The Supreme Court announced that it would be hearing several cases that has to do with admission practices that are based on race at two colleges: The University of North Carolina and Harvard University. Alex Deise, a policy manager and attorney at FreedomWorks said that the decision of the Court has the chance to be “historic” and the decision could end the use of race-based affirmative action for admissions in higher education.
The Supreme Court will soon hear two cases that have challenged the affirmative action policies that are based on race for admission into the University of NC and Harvard University. The cases will be argued next term.
The court will soon make the decision if the admissions processes have violated civil rights laws. Both UNC and Harvard have been sued because of discrimination against white Americans and Asian.
Deise believed that the previous cases that have allowed race-based practices should be overturned by the court.
“The Supreme Court has a historic opportunity by taking these cases to end the ability of universities and colleges to discriminate during their admissions process on the basis of race,” Deise told The Daily Wire.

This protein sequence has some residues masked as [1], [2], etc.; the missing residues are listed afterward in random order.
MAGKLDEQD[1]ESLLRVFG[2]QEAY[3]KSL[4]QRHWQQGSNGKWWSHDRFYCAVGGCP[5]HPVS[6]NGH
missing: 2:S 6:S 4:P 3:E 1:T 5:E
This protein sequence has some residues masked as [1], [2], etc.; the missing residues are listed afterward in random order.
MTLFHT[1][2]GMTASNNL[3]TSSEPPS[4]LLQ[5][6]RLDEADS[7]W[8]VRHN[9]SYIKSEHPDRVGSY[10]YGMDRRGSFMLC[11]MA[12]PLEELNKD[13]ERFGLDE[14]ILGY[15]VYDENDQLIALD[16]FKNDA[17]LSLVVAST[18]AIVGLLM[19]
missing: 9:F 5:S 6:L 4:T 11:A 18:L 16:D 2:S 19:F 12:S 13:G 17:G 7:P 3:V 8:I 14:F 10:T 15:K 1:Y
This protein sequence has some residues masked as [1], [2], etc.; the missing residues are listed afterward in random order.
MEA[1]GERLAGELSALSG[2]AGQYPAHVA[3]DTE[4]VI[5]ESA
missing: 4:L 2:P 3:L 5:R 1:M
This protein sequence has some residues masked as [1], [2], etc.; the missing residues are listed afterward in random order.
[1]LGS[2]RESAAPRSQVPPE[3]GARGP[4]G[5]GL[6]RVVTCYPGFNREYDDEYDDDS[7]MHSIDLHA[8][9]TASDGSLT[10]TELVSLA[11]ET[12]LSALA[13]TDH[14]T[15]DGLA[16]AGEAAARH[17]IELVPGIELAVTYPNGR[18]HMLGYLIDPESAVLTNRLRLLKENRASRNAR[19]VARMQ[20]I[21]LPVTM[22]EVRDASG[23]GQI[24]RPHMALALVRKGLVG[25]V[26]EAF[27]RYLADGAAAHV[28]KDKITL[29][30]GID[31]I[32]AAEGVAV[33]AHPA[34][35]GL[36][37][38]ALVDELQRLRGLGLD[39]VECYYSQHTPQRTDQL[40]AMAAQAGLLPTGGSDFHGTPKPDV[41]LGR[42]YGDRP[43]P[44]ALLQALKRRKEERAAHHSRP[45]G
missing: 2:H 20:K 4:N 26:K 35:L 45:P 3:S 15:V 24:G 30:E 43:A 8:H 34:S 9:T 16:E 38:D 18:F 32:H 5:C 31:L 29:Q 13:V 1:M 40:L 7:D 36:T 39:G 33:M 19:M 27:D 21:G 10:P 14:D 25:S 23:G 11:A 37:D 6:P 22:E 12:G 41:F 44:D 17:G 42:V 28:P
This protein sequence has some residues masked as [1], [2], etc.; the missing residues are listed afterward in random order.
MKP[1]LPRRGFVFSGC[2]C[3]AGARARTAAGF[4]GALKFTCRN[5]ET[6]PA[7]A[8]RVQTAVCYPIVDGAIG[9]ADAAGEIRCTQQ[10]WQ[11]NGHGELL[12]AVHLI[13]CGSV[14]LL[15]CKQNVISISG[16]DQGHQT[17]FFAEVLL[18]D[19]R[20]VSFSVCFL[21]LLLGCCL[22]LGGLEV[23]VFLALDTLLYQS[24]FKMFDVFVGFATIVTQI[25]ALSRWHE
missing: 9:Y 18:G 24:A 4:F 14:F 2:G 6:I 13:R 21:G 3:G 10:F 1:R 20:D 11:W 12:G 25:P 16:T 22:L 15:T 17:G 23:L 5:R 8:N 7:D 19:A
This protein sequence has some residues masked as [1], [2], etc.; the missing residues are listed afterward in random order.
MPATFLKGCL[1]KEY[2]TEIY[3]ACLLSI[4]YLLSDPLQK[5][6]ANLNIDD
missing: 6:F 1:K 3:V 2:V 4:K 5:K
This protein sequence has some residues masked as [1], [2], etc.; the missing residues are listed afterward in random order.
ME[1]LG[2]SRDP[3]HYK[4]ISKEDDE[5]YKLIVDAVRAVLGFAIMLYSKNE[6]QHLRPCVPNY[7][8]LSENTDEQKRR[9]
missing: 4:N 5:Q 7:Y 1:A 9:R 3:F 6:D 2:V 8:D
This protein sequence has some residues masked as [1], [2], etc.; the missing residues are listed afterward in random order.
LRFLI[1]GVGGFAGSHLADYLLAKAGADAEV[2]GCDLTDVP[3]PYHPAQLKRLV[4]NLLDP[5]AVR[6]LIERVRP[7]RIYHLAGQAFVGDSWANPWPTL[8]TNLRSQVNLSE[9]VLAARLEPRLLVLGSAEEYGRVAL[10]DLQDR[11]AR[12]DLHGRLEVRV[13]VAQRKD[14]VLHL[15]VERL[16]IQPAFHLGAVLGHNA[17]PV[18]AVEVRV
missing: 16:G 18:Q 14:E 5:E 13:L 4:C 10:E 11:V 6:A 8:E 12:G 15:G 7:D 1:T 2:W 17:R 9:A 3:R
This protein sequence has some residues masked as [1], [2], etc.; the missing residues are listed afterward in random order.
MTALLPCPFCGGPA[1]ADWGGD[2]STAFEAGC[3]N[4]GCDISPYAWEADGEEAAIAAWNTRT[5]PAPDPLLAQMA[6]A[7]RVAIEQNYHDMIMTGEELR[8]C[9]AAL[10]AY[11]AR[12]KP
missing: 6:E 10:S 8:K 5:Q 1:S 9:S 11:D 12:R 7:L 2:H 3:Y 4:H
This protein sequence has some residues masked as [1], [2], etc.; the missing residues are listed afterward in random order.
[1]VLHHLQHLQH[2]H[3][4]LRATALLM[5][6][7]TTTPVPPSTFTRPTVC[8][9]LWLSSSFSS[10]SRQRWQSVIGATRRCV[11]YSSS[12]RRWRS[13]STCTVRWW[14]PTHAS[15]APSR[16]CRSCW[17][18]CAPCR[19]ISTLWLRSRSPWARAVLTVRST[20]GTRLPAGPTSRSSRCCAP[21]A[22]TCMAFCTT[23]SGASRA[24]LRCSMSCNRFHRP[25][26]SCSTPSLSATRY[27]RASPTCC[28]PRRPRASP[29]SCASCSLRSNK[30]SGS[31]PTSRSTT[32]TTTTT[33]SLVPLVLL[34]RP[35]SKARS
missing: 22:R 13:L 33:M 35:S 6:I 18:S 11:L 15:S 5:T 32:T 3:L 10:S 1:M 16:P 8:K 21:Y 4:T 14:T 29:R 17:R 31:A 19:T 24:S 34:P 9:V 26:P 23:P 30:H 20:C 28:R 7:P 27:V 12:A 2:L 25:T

Justices that are conservative like Clarence Thomas seem ready to stop affirmative action, with some of them even saying the practice is “bigotry” which hurts every American in one way or another regardless of what race they are:
“Racial engineering does have serious consequences,” Thomas wrote, about a challenge to an affirmative action program at the University of Texas. “There is no doubt that discrimination at the University hurts Asian and white applicants who have been turned down admission due to race. I believe the injury to the ones that are admitted under the college’s discriminatory admissions program are harmed even more.”
“Hispanics and blacks that are accepted to the University because of racial discrimination are, on average, a lot less prepared than their Asian and white classmates,” Thomas said.
“The University accepts minorities who would have went to less selective schools where they would have been more equally matched,” he said. “But, because of the mismatching, many Hispanics and blacks who would have probably excelled at less elite colleges are put in a position where underperformance is very likely because they are not as academically prepared as the Asian and white students that they have to compete with. Putting aside the damage put upon the self-confidence of these students that are overmatched, there is not any proof that they can learn more at the University than they could have learned at other schools that they were better prepared for. Indeed, they could learn less.”
With a 5-4 decision, Clarence Thomas and others that are on the court could make the decision that affirmative action violates the United States Constitution.